Fowler activated from DL, sent to Triple-A

Fowler activated from DL, sent to Triple-A

Fowler activated from DL, sent to Triple-A
CLEVELAND -- The Rockies are giving center fielder Dexter Fowler time to find his lost left-handed-hitting stroke -- something that has to happen before the club addresses his future role.

The switch-hitting Fowler was on the disabled list with a left abdominal strain until Monday, when the club activated him from the DL, but immediately optioned him to Triple-A Colorado Springs. Fowler slumped before the injury and has a .238 average overall. From the left side, where most of his at-bats have come, he is hitting .242, but with 54 strikeouts in 157 at-bats.

Fowler struggled last year before being sent to Colorado Springs at the end of May. He was better after returning a month later. After the All-Star break, Fowler hit .280 with 12 doubles, seven of his Major League-leading 14 triples and four home runs.

However, Carlos Gonzalez, a reigning Rawlings Gold Glove Award winner, has moved from left field to center, and callup Charlie Blackmon has hit .378 in 12 games in left. Rockies manager Jim Tracy said Fowler has the athletic ability to play in the corners, just in case there isn't a starting role for him. But the conversation doesn't take place until Fowler hits.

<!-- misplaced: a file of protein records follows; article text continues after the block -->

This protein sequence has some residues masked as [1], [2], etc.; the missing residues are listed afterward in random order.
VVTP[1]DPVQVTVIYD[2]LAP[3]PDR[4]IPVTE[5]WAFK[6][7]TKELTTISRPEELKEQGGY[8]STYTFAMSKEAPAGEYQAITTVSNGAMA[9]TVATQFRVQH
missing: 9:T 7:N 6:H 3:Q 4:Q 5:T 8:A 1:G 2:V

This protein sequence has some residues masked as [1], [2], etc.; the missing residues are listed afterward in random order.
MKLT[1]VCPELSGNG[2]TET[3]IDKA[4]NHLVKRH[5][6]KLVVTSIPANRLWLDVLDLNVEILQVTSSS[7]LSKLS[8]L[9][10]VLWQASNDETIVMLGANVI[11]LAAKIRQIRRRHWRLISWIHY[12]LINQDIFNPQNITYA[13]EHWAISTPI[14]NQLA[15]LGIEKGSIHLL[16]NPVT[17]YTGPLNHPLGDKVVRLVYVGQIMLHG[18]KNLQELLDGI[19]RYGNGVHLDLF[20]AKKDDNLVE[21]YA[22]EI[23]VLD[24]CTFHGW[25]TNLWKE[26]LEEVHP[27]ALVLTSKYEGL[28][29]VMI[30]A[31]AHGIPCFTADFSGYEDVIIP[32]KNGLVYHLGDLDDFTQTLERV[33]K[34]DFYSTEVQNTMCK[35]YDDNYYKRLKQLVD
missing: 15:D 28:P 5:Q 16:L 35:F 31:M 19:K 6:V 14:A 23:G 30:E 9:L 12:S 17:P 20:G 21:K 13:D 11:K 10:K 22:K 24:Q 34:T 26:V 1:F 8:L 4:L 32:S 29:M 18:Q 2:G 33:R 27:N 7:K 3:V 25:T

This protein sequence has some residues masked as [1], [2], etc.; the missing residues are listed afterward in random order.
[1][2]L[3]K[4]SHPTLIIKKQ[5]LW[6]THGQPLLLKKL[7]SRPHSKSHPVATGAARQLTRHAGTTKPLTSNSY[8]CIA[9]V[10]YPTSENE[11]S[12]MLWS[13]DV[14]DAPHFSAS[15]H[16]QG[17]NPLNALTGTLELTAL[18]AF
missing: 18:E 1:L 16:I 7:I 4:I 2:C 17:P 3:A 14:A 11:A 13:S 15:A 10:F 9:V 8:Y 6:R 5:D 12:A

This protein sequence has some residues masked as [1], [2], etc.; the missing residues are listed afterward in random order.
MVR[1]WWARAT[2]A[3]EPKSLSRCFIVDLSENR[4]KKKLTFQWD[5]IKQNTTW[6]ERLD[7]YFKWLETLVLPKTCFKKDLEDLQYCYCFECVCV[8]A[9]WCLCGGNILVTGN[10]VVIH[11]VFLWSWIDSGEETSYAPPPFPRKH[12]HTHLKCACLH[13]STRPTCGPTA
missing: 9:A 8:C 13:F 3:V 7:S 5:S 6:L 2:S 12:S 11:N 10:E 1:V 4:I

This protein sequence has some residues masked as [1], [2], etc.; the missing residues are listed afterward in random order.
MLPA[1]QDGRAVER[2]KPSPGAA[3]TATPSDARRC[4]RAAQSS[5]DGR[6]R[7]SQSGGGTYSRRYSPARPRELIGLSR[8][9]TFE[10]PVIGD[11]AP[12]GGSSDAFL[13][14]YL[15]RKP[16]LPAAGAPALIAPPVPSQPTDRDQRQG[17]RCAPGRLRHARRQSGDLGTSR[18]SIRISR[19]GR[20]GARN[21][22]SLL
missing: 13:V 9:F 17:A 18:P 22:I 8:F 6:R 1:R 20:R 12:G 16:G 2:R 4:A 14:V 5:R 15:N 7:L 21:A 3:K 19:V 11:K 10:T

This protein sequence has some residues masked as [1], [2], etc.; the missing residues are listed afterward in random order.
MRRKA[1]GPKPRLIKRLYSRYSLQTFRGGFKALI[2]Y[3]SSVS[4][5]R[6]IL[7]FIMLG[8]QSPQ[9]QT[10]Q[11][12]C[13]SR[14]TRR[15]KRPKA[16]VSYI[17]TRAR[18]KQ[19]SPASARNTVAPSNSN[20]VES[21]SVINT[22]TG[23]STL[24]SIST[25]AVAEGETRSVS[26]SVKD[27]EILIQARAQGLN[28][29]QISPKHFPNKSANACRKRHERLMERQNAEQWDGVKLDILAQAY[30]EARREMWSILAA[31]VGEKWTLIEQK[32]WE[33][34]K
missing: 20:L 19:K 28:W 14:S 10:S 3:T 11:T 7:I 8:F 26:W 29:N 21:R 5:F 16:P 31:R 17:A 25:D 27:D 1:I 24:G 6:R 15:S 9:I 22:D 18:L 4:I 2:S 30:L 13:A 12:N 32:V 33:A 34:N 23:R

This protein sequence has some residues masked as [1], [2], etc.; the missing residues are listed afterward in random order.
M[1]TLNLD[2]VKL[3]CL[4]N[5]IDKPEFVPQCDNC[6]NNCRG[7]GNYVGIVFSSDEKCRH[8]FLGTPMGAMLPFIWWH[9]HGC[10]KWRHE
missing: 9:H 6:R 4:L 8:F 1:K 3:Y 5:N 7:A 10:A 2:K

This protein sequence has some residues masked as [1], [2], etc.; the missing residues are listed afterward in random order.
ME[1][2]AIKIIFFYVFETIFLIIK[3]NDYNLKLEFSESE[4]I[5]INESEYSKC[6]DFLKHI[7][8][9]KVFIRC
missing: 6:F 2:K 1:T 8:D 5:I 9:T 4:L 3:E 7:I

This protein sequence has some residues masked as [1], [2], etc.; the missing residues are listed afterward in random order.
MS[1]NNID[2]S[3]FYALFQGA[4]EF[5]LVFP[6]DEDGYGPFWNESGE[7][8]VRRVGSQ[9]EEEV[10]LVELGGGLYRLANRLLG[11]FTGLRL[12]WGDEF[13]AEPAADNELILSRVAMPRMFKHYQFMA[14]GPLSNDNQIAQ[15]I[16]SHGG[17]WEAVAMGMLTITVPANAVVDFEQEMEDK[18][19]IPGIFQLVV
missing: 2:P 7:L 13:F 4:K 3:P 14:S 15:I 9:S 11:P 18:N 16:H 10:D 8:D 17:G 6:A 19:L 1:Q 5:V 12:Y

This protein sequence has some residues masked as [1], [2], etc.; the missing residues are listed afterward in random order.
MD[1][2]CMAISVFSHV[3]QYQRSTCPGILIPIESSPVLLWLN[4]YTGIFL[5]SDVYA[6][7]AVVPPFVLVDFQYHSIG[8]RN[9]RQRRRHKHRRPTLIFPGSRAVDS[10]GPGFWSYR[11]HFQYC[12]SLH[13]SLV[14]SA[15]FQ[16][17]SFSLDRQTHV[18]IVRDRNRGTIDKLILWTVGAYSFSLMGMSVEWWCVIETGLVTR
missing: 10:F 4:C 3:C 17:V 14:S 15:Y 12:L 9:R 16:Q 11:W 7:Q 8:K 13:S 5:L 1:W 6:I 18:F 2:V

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In his first six games with Colorado Springs, technically an injury rehab assignment before Monday's move, Fowler has gone 3-for-33 (.098) with 10 strikeouts, one double and one walk.

"I'm one of the guys that were on record -- from what I had seen toward the end of last season and where he was headed with his swing, especially left-handed -- I really thought he was gaining, big time," Tracy said. "But he has slipped back a little bit. Now there's an opportunity for us to give him a number of at-bats left-handed."

In a recent meeting, Tracy said Fowler let it be known he wasn't interested in abandoning switch-hitting. Fowler is a natural right-handed hitter who didn't start switch-hitting until 2005, his first year of pro ball out of high school.

"With all of the effort he put into hitting from both sides of the plate, to drop the ball now, he's not interested in doing that," Tracy said. "That being the case, let him have another window of opportunity to work on things, if he can get to the point where he can shorten up that swing a little bit left-handed. Then we'll move on from there."

Tracy said the idea of Fowler playing corner positions was also discussed, but Tracy said the Rockies did not want to "put so many eggs in his basket, to where he has so many different things to think about." But Tracy said Fowler should have no problem playing in the corners if he has to be a multi-position backup.